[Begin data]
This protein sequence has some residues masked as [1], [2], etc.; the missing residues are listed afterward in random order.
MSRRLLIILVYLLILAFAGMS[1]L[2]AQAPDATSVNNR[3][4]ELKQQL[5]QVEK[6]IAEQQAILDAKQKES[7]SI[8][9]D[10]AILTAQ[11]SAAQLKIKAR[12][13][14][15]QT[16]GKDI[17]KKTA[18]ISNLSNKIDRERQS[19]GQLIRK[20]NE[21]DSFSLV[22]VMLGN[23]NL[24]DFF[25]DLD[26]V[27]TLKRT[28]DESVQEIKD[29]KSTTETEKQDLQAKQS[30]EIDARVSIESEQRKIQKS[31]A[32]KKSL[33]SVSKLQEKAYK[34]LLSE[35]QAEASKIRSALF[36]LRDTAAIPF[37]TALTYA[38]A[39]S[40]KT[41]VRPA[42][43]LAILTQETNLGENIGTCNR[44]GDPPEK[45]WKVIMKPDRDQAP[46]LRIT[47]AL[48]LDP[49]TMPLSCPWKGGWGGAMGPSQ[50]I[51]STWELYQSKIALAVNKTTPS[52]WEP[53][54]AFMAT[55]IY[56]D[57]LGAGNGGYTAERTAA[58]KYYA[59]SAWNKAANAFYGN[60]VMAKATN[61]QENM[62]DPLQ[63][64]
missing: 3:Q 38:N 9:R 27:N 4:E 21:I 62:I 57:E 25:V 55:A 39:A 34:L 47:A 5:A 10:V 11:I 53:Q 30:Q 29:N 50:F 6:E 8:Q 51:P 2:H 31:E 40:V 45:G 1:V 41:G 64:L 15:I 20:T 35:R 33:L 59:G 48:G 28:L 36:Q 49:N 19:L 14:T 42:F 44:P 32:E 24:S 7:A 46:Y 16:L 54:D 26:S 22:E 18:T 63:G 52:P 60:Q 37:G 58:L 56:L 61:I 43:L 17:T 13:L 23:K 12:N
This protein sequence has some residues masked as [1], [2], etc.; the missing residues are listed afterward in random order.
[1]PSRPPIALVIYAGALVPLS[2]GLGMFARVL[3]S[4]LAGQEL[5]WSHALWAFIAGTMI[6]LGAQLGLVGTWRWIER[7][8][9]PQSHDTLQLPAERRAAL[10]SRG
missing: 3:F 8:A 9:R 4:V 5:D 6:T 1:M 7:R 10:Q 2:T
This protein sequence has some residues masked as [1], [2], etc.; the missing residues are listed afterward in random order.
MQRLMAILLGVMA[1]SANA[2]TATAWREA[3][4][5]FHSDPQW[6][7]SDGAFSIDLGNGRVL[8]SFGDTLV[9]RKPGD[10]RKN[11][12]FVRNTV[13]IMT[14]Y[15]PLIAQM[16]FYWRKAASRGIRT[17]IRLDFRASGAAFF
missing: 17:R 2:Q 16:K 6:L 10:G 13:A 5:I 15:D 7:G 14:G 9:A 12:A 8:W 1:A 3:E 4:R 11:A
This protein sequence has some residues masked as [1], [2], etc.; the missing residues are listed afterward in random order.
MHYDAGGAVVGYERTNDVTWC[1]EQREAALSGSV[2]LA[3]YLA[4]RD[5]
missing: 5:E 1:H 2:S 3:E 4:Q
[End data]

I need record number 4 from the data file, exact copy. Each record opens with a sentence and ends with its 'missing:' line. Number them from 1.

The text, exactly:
This protein sequence has some residues masked as [1], [2], etc.; the missing residues are listed afterward in random order.
MHYDAGGAVVGYERTNDVTWC[1]EQREAALSGSV[2]LA[3]YLA[4]RD[5]
missing: 5:E 1:H 2:S 3:E 4:Q